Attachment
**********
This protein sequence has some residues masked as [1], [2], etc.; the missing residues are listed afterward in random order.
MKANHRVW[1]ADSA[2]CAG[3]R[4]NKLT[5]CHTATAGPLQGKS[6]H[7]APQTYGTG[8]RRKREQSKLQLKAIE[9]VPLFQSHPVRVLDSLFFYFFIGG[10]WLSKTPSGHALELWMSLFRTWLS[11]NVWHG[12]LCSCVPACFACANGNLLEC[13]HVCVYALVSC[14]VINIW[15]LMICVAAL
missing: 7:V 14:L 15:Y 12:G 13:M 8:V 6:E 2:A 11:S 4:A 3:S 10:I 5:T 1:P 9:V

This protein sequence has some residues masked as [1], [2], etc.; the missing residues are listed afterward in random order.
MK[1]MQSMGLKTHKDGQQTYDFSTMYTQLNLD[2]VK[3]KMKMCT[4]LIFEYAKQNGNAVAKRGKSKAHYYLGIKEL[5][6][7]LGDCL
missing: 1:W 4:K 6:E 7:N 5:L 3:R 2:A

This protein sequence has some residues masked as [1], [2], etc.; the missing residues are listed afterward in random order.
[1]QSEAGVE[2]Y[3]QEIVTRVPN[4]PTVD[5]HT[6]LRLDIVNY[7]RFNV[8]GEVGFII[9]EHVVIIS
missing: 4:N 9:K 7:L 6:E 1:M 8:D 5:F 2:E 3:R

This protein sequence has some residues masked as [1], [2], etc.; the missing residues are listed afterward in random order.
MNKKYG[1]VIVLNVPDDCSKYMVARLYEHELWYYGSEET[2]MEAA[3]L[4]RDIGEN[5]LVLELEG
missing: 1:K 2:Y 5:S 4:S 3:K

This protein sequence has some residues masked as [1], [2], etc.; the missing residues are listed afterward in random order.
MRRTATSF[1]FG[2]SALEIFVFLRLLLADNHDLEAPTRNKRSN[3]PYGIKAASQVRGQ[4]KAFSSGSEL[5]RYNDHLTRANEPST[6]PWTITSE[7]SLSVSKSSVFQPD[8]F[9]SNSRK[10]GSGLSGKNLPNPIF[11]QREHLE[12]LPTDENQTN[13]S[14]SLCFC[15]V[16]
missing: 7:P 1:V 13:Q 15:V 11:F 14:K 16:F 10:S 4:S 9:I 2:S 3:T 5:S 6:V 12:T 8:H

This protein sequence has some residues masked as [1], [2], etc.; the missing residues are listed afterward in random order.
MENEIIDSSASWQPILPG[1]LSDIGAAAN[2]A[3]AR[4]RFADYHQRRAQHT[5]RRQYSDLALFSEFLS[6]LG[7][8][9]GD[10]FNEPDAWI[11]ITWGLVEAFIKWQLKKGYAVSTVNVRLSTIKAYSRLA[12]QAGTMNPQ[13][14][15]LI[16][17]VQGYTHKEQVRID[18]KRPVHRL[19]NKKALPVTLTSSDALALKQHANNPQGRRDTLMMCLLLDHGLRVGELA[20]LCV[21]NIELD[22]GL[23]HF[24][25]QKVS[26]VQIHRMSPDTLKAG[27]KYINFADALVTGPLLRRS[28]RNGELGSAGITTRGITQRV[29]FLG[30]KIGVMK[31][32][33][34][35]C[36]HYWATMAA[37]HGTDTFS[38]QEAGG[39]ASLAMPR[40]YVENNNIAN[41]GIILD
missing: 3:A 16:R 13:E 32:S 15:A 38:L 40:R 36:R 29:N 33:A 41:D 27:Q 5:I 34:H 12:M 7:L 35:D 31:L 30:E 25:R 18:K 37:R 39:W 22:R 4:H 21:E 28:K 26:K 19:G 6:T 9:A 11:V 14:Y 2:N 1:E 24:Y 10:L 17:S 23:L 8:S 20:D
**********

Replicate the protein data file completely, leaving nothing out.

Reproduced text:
This protein sequence has some residues masked as [1], [2], etc.; the missing residues are listed afterward in random order.
MKANHRVW[1]ADSA[2]CAG[3]R[4]NKLT[5]CHTATAGPLQGKS[6]H[7]APQTYGTG[8]RRKREQSKLQLKAIE[9]VPLFQSHPVRVLDSLFFYFFIGG[10]WLSKTPSGHALELWMSLFRTWLS[11]NVWHG[12]LCSCVPACFACANGNLLEC[13]HVCVYALVSC[14]VINIW[15]LMICVAAL
missing: 7:V 14:L 15:Y 12:G 13:M 8:V 6:E 2:A 11:S 4:A 3:S 10:I 5:T 1:P 9:V

This protein sequence has some residues masked as [1], [2], etc.; the missing residues are listed afterward in random order.
MK[1]MQSMGLKTHKDGQQTYDFSTMYTQLNLD[2]VK[3]KMKMCT[4]LIFEYAKQNGNAVAKRGKSKAHYYLGIKEL[5][6][7]LGDCL
missing: 1:W 4:K 6:E 7:N 5:L 3:R 2:A

This protein sequence has some residues masked as [1], [2], etc.; the missing residues are listed afterward in random order.
[1]QSEAGVE[2]Y[3]QEIVTRVPN[4]PTVD[5]HT[6]LRLDIVNY[7]RFNV[8]GEVGFII[9]EHVVIIS
missing: 4:N 9:K 7:L 6:E 1:M 8:D 5:F 2:E 3:R

This protein sequence has some residues masked as [1], [2], etc.; the missing residues are listed afterward in random order.
MNKKYG[1]VIVLNVPDDCSKYMVARLYEHELWYYGSEET[2]MEAA[3]L[4]RDIGEN[5]LVLELEG
missing: 1:K 2:Y 5:S 4:S 3:K

This protein sequence has some residues masked as [1], [2], etc.; the missing residues are listed afterward in random order.
MRRTATSF[1]FG[2]SALEIFVFLRLLLADNHDLEAPTRNKRSN[3]PYGIKAASQVRGQ[4]KAFSSGSEL[5]RYNDHLTRANEPST[6]PWTITSE[7]SLSVSKSSVFQPD[8]F[9]SNSRK[10]GSGLSGKNLPNPIF[11]QREHLE[12]LPTDENQTN[13]S[14]SLCFC[15]V[16]
missing: 7:P 1:V 13:Q 15:V 11:F 14:K 16:F 10:S 4:S 9:I 2:S 3:T 5:S 6:V 12:T 8:H

This protein sequence has some residues masked as [1], [2], etc.; the missing residues are listed afterward in random order.
MENEIIDSSASWQPILPG[1]LSDIGAAAN[2]A[3]AR[4]RFADYHQRRAQHT[5]RRQYSDLALFSEFLS[6]LG[7][8][9]GD[10]FNEPDAWI[11]ITWGLVEAFIKWQLKKGYAVSTVNVRLSTIKAYSRLA[12]QAGTMNPQ[13][14][15]LI[16][17]VQGYTHKEQVRID[18]KRPVHRL[19]NKKALPVTLTSSDALALKQHANNPQGRRDTLMMCLLLDHGLRVGELA[20]LCV[21]NIELD[22]GL[23]HF[24][25]QKVS[26]VQIHRMSPDTLKAG[27]KYINFADALVTGPLLRRS[28]RNGELGSAGITTRGITQRV[29]FLG[30]KIGVMK[31][32][33][34][35]C[36]HYWATMAA[37]HGTDTFS[38]QEAGG[39]ASLAMPR[40]YVENNNIAN[41]GIILD
missing: 3:A 16:R 13:E 32:S 15:A 38:L 40:R 36:R 29:N 33:A 41:D 27:Q 5:I 34:H 12:M 7:L 35:D 31:L 30:E 25:R 18:K 37:R 39:W 22:R 4:H 21:E 28:K 26:K 19:G 6:T 9:A 11:V 14:Y 2:N 1:E 24:Y 10:L 17:S 23:L 8:S 20:D